## CrossCheck XLM

Every good beancounter knows you should always cross cast to check tables add up the same in both directions.

 1 1 1 << sum 1 1 1 << sum 1 1 1 << sum 1 1 1 << sum ^^ sum ^^ sum ^^ sum ?? sum

The problem comes when you do that bottom right corner. Oh! sum from above or sum from the left? hmm.

Or add another sum below or to the side. Oh and if summing the horizontal and the vertical then you should really compare them and flag an error if they don’t agree. Thats starting to be a big formula.

Instead of SUM what about a function that can add both, compare them, return one if they match and return a text string if not? glad you asked, here is exactly that in glorious XLM – I have thousands of these in a live model on auto calc, that is still responsive. (needs to go in column D, crosscheck in row 1, otherwise that ‘D8’ is going to be looking in the wrong place, define name as function. etc)

```CrossCheck
=ARGUMENT("Arg1",1)
=ARGUMENT("Arg2",1)
=ARGUMENT("ErrorMessage",2)

=RESULT(1+2)

=Arg1-Arg2

=IF(ABS(D8)<0.01)
=RETURN(Arg1)
=ELSE()
=RETURN(ErrorMessage & " : " &D8)
=END.IF()
=RETURN()```

Of course I should have passed in that 0.01 materiality level, or set up a name for it, but I’ll leave that as an exercise for the reader.

Use it thusly:

=CrossCheck(Sum(A1:A4),Sum(A5:C5),”arrgghh!”)

Anyuse?

Any obvious blunders? suggestions?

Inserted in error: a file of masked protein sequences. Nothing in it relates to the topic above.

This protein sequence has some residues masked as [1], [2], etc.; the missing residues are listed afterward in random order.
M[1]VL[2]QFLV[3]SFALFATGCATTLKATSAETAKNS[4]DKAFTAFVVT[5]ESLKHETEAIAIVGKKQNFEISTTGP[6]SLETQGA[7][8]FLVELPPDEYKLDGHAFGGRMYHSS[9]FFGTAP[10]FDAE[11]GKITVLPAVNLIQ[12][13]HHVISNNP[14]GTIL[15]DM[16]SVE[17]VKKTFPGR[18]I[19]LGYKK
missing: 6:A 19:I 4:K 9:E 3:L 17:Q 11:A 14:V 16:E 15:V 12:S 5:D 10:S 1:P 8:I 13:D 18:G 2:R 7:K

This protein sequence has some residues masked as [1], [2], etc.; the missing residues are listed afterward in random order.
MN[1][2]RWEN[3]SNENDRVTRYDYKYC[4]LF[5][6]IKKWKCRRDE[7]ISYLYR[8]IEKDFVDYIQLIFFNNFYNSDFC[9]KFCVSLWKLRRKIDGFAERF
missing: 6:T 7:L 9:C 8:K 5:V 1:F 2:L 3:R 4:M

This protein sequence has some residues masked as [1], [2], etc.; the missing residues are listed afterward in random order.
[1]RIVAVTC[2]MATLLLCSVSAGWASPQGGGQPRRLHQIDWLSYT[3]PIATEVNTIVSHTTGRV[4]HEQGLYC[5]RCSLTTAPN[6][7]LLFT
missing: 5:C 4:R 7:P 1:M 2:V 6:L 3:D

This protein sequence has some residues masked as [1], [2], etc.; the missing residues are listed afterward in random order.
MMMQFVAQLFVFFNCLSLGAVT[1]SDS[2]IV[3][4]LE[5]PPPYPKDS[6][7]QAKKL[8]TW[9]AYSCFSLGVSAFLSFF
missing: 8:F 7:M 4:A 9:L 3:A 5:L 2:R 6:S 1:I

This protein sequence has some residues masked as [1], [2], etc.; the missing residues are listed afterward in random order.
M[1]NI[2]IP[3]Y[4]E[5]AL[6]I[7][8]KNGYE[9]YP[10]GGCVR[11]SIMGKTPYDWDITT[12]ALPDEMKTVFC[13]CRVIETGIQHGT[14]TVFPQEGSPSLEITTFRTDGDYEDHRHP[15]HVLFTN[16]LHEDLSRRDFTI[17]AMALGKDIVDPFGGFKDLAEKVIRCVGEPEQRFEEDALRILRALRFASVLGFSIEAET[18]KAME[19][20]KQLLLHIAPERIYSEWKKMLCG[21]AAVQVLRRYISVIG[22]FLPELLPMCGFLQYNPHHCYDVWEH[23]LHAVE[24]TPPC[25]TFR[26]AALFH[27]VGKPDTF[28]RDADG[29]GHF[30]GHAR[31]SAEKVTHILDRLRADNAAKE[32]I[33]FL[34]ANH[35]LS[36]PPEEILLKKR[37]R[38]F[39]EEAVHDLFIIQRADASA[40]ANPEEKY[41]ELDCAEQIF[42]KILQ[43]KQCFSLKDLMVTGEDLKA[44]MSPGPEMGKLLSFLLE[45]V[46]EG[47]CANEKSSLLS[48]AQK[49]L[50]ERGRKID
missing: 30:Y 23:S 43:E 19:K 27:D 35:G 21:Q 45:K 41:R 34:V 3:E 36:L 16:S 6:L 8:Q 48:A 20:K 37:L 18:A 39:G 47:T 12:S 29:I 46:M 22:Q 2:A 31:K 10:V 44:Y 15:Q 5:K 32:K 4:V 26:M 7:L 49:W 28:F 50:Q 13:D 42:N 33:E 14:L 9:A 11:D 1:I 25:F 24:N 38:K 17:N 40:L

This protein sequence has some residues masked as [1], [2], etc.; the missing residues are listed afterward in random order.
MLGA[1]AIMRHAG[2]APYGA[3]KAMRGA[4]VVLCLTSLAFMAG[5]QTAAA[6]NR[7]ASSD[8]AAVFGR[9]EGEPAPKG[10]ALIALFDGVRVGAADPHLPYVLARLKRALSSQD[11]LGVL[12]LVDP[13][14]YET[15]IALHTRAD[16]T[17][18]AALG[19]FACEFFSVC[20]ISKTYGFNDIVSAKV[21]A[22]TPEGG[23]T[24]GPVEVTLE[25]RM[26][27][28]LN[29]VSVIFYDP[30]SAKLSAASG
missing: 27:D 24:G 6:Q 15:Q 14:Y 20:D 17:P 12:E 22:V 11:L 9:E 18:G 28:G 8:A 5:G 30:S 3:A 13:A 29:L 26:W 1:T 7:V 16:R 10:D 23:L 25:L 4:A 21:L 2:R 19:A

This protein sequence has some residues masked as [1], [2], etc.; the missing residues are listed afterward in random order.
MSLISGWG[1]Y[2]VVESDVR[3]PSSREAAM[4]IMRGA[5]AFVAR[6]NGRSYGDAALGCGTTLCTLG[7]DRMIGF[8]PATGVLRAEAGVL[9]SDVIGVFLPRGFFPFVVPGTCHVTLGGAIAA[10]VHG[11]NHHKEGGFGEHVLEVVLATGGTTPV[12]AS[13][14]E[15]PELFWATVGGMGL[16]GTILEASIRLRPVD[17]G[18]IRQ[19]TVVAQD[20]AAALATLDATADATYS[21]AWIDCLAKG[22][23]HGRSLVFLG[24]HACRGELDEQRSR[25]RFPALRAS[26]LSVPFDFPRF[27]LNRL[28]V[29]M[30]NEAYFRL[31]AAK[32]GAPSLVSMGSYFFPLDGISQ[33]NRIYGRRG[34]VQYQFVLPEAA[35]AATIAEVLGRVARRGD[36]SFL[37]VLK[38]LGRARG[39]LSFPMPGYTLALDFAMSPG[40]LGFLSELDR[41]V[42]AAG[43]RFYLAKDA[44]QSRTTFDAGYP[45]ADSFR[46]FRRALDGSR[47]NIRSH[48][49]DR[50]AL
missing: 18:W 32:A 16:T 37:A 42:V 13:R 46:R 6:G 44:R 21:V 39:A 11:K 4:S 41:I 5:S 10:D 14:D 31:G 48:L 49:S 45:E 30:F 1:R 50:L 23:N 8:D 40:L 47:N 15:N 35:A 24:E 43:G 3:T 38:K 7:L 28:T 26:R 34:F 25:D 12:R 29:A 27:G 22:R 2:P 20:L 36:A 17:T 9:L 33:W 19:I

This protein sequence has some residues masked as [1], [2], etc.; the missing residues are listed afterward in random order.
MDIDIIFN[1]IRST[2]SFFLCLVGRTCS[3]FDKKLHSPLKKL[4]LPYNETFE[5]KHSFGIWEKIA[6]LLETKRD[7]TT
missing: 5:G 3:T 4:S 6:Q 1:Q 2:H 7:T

cheers

Simon

### 7 Responses to “CrossCheck XLM”

1. Ross Says:

Can you just do this with if, sum x – sum y = 0, sum y, else error?

2. Bob Phillips Says:

Why be clear when you can be obsure?

Just subtract the sum the horizontal totals from the sum of the vertical totals.

3. Simon Says:

Ross
yes but thats starting to be a big formula, and sum y gets evaluated twice, no problem with a sum but could slow things down with a vlookup. I’ve started wrapping these ifs in XLM because its faster and cleaner on the sheet. the xlm logici is just about what you describe, just wrapped. And this XLM one gives the amount you are out. and its use is clear from its name.

Bob it needs the total if they match, the error message and amount of error if they don’t.

The equivaltent wsf is:
IF(abs(Sum(A1:A4)-Sum(A5:C5))<0.01,Sum(A1:A4),”arrgghh!”&” : “& Sum(A1:A4)-Sum(A5:C5)) roughly.

4. Bob Phillips Says:

Simon,

Surely the point is maintenance, or KISS.

Aside from the fact that most people are not XLM conversant, so it is obscure as I suggested, what happens when you add your wonderful XLM macro to a mission critical workbook and then one day, MS finally decides XLM is no longer supported, and provide a ribbon-free release that doesn’t have XLM (ie a release that everyone snaps up ).

Personally, I would use CF to show that the totals do not match and leave it to whoever owns the spreadsheet to track it down, which they have to do anyway.

5. Harlan Grove Says:

Have you seen

Not strictly related to this, but within the general category of avoiding screw ups.

In re cross-footing, I used to use a formula like the following

=IF(VAR(SUM(B10:F10),SUM(G3:G9),SUM(B3:F9))<1e-6,SUM(B3:F9),
“ERROR – sums of subtotals don’t match”)

to make sure the sums of the columns and rows of B3:F9 totaled to the sum of B3:F9. Experience taught me it’s not sufficient just to check SUM(B10:F10)=SUM(G3:G9).

6. Simon Says:

Bob, does that mean you won’t be donating to the ‘save XLM campaign’? (/irony (for Rob))

7. Bob Phillips Says: